Herman Bavinck will not agree with any of this, and he shows us through Holy Scripture how we ought to perceive the moral natural law and indeed God has to be the foundation.  It is God who has spoken and as he says the Church is called to be different to the nations. Let us look at Bavincks Scripture contents.

“(Exod. 20:2). The moral law is acknowledged throughout the whole Bible as God’s law, even by Jesus himself, who explicitly speaks of biblical commandments as God’s commands and words (Matt. 15:4). Therefore, the law cannot be undone, only fulfilled (Matt. 5:17; cf. Rom. 7:23, 27; 8:2).41‘” (page 221):

2 “I am the LORD your God, who brought you out of the land of Egypt, out of the house of slavery. Exodus 20:2

4 For God said, ‘HONOR YOUR FATHER AND MOTHER,’ and, ‘HE WHO SPEAKS EVIL OF FATHER OR MOTHER IS TO BE PUT TO DEATH.’ Matthew 15:4

17 “Do not think that I came to abolish the Law or the Prophets; I did not come to abolish but to fulfil. Matthew 5:17

23 but I see a different law in the members of my body, waging war against the law of my mind and making me a prisoner of the law of sin which is in my members. 24 Wretched man that I am! Who will set me free from the body of this death? 25 Thanks be to God through Jesus Christ our Lord! So then, on the one hand I myself with my mind am serving the law of God, but on the other, with my flesh the law of sin. Romans 7:23-25

2 For the law of the Spirit of life in Christ Jesus has set you free from the law of sin and of death. Romans 8:2 (All these verses have been drawn from Olive Tree Bible software)

Bavinck puts this whole discussion in context:

“When modern thinkers posit an evolutionary origin for biblical law and deny its divine source, they need to be Challenged, as Harless has done: “The law of God in Israel is not the product of a development-process in the people of Israel in which they had gradually become conscious to themselves of what is right and good in the relation, whether of man to man, or man to God. On the contrary, God testifies His will in gradual revelation, in opposition to the spirit predominating amongst the people.” (Page 221)

For Christians the above statement from Bavinck is very important.  God is in control and man thinks he is in control.  Bavinck is not saying that reason is completely bad.  However, as Barth and Bavinck would say faith seeking understanding.  This is how we ought to live.  The man of faith puts his reasons at the feet of Jesus and then he is able to understand the greater picture and not someone looking for something in the pitch black of a storm.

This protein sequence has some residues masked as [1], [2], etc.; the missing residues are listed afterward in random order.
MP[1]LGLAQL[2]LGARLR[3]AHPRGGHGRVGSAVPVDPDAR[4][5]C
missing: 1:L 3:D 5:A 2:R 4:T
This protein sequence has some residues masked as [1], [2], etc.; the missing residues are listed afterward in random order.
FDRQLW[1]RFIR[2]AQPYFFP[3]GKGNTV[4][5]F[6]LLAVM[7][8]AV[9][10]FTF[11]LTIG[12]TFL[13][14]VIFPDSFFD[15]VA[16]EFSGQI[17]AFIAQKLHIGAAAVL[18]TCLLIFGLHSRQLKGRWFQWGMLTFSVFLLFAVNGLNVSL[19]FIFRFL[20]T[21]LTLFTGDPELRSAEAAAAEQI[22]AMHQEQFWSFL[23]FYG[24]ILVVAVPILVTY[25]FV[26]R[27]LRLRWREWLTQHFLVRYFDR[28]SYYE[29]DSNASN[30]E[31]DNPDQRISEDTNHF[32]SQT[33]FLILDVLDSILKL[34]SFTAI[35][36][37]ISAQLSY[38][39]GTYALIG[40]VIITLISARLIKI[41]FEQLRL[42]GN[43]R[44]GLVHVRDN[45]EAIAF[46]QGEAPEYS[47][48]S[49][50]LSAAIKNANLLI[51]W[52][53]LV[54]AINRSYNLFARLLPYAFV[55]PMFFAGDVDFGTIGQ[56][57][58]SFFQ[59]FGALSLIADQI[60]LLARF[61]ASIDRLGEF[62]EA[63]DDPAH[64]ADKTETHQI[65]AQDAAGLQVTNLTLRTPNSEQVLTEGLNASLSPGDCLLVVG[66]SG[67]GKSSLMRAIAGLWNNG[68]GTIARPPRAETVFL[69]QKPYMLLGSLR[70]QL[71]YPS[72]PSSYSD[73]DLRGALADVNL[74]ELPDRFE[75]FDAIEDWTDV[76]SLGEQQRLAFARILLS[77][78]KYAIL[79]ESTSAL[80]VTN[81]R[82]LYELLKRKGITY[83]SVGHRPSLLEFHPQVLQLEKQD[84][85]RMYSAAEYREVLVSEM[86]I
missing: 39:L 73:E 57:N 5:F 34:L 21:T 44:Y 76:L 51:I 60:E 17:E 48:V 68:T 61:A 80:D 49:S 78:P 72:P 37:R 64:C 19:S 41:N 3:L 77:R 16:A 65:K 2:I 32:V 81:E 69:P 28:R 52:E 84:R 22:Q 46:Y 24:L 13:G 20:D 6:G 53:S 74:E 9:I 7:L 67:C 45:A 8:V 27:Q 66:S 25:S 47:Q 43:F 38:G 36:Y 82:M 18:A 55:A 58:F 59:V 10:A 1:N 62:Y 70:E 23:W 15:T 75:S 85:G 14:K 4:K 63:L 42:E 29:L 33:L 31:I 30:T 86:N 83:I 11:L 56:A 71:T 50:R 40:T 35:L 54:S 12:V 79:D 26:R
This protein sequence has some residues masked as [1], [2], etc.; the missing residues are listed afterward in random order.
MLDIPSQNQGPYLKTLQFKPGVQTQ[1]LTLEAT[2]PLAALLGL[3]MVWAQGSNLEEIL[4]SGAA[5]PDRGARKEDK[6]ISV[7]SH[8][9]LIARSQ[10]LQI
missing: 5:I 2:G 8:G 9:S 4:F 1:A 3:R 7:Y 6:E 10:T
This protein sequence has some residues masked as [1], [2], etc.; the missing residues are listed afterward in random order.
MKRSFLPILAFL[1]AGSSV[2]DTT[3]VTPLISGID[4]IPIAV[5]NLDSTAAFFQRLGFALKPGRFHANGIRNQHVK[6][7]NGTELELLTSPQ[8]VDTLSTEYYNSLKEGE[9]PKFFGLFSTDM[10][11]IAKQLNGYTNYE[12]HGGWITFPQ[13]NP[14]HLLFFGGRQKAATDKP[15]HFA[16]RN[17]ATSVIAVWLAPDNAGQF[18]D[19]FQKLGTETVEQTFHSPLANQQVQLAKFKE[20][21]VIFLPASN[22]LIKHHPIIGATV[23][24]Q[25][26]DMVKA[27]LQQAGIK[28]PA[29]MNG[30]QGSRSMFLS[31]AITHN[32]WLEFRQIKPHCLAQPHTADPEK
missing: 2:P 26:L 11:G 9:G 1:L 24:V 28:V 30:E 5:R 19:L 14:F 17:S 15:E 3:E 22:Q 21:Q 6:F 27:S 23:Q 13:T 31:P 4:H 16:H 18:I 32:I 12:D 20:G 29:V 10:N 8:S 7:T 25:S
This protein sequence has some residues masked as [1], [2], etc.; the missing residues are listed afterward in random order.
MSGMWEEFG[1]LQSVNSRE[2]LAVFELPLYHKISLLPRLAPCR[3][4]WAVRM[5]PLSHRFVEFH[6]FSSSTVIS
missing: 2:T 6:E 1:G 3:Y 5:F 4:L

Bavinck finishes the ‘Author section’ by saying:

 “All the relationships between people and God and among his subjects are regulated.43 The source of knowledge of the moral law, therefore, cannot be only our conscience and reason—although they are very valuable—but Holy Scripture in its entirety. This means not only the Pentateuch but also the prophets and the New Testament. The Decalogue is only the summa of the law; the Old and New Testaments are the explanation and commentary.” (From page 222)

Reflection

God created the law, conscience and the world.  Scripture explains to us the facts and as faithful believers we live by these truths.  Those who try to abstract God from the Good (ethics) have to find another base (foundation) and it is generally some form of evolutionary idea that sees things getting better.  We have seen pure reason run into all sorts of problems.  Theology must always use the appropriate tools to come to appropriate conclusions.  We are also dealing with the facts in a scientific way just as much as any scientist this is why Theology is known as the Queen of the sciences.  I don’t believe in using philosophy as a grammar of theology because then the grammar takes over.  It was a good thing that John Calvin dumped Aristotle out of his Institutes.  Let us put Christ first in our live and live by faith.  Ultimately this is the true seat of happiness in the presence of God by the Holy Spirit.